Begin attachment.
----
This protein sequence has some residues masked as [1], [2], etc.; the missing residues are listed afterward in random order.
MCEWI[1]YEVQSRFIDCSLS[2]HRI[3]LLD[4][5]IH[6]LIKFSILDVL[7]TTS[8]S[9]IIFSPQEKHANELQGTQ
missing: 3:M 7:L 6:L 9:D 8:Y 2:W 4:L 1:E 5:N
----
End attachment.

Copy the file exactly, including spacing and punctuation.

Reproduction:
This protein sequence has some residues masked as [1], [2], etc.; the missing residues are listed afterward in random order.
MCEWI[1]YEVQSRFIDCSLS[2]HRI[3]LLD[4][5]IH[6]LIKFSILDVL[7]TTS[8]S[9]IIFSPQEKHANELQGTQ
missing: 3:M 7:L 6:L 9:D 8:Y 2:W 4:L 1:E 5:N